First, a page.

International students worth £28.8 billion to the UK economy, report estimates

Universities in London, Scotland and the south-east of England collectively recruit the largest share of international students

With the latest figures from Ucas suggesting that the number of international students accepted into UK universities has fallen by 19% this year, a new report compiled by the Higher Education Policy Institute (Hepi) warns that each yearly intake is worth £28.8 billion to the UK economy.

The Hepi study concludes that international students are a net economic benefit of £25.9 billion to the UK if the cost of their stay, put at £2.9 billion, is taken into account.

According to Ucas, the number of international students that have accepted places at UK universities is down by 19%. Acceptances have risen 5% among non-EU students, but the numbers coming from within the EU have plummeted by more than half (56%).

The report published in association with Universities UK International (UUKi) – The costs and benefits of international higher education students to the UK economy – uses research from London Economics and figures from the 2018/19 academic year. The number of first-year international students has grown from 177,000 in 2006/07 to 273,000 in 2018/19: 93% study full-time, and 58% are postgraduates.

London, Scotland and the south-east of England account for the largest share of international students, with 70,000, 30,000 and 29,000 respectively. Universities in Northern Ireland, Wales and the north-east of England recruit the fewest, with 3,500, 12,000 and 13,000, respectively.

The report disaggregates the figures by Westminster constituency. Every UK constituency is a net beneficiary of international students, but cities and urban areas derived the most benefits. Sheffield Central gained £290 million from the presence of international students, the most of any constituency.

The remaining top 10 – Nottingham South, Holborn and St Pancras, Newcastle upon Tyne East, East Ham, Cambridge, West Ham, Manchester Central, Oxford East and Liverpool Riverside – are all university constituencies. Other areas represented in the top 20 include areas of Birmingham, Bristol, Cardiff, Coventry, Glasgow, Leeds and Portsmouth.

Earlier this week, UUKi warned that the successful delivery of the new graduate visa route is vital to maintaining the global competitiveness of the UK higher education sector.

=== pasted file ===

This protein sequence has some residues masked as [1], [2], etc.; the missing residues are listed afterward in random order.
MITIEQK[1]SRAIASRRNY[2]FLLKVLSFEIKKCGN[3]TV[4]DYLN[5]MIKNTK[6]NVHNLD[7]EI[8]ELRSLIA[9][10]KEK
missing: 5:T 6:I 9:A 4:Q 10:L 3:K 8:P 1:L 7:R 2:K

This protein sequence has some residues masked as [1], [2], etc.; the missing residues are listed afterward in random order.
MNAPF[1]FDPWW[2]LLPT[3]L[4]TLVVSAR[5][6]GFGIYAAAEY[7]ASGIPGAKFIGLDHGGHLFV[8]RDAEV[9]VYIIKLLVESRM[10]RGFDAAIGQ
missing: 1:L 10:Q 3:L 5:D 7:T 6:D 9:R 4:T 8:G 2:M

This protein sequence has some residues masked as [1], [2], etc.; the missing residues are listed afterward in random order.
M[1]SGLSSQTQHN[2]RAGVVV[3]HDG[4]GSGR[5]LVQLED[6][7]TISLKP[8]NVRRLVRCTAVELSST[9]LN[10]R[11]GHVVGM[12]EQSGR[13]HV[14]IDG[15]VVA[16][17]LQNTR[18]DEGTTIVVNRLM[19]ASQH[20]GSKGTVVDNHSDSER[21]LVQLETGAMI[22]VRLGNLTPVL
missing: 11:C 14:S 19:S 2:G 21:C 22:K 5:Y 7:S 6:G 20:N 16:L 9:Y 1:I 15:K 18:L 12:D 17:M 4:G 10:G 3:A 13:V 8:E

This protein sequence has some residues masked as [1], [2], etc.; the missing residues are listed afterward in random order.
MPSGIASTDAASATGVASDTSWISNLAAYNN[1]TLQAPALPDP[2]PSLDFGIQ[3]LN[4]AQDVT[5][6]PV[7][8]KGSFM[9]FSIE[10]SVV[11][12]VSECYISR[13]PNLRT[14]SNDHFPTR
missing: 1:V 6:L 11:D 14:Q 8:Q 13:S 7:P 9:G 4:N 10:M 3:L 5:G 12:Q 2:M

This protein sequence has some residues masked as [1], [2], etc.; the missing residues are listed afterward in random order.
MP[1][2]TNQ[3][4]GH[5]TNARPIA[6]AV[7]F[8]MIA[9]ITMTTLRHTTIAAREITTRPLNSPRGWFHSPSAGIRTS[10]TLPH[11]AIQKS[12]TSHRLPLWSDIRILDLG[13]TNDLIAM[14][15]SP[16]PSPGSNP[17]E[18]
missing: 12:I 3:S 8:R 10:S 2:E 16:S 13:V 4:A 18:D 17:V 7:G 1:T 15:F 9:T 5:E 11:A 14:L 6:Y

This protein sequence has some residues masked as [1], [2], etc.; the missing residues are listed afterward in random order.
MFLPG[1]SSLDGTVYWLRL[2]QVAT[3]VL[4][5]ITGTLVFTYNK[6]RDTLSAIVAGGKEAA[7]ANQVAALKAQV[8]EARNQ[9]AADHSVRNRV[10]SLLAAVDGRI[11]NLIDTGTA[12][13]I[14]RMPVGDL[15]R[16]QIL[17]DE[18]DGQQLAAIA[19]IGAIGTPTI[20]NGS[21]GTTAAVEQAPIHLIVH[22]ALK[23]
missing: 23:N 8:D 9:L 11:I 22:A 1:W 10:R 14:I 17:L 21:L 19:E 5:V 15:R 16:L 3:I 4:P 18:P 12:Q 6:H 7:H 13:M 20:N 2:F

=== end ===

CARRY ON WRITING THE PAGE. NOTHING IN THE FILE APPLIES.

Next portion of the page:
In the last decade, the UK has lost market share in 17 of the 21 countries with the highest annual international student recruitment figures, like Nigeria, Pakistan, Bangladesh and India – all former bedrocks of UK international student recruitment.

To make the most of these benefits, we need to provide a warm welcome, ensure our educational offer remains competitive and help international students secure fulfilling careers after study
– Nick Hillman, Hepi

The chief executive of UUKi Vivienne Stern warned on 6 September urgent action was needed “to recover our position in a range of countries where the UK used to be a first or second-choice destination but isn’t any more”.

Alongside urging the government to make a success of the new graduate route, the UUKi report makes a series of recommendations, including reducing financial barriers with more “innovative funding opportunities”, more overseas promotion of UK universities and more support for English language ability.

Nick Hillman, director of Hepi, said the figures confirm that higher education “is one of the UK’s greatest export earners”, but added that the value of international students was more than financial. “They also bring educational benefits by making our campuses more diverse and exciting places to be,” he said.

He continued: “To make the most of these benefits, we need to provide a warm welcome, ensure our educational offer remains competitive and help international students secure fulfilling careers after study.”

“While there has been a growing realisation of the tremendous social and cultural benefits of international students, this study provides a stark reminder of their financial importance to communities across the UK, economic recovery and the levelling up agenda,” said Stern.

“We now need fresh ideas and stronger momentum to achieve the UK government’s international education strategy target of attracting at least 600,000 international students every year by 2030 and the good this will bring to everyone,” she added.


Read more: One in ten international students will cancel UK study if red list rules apply – QS survey

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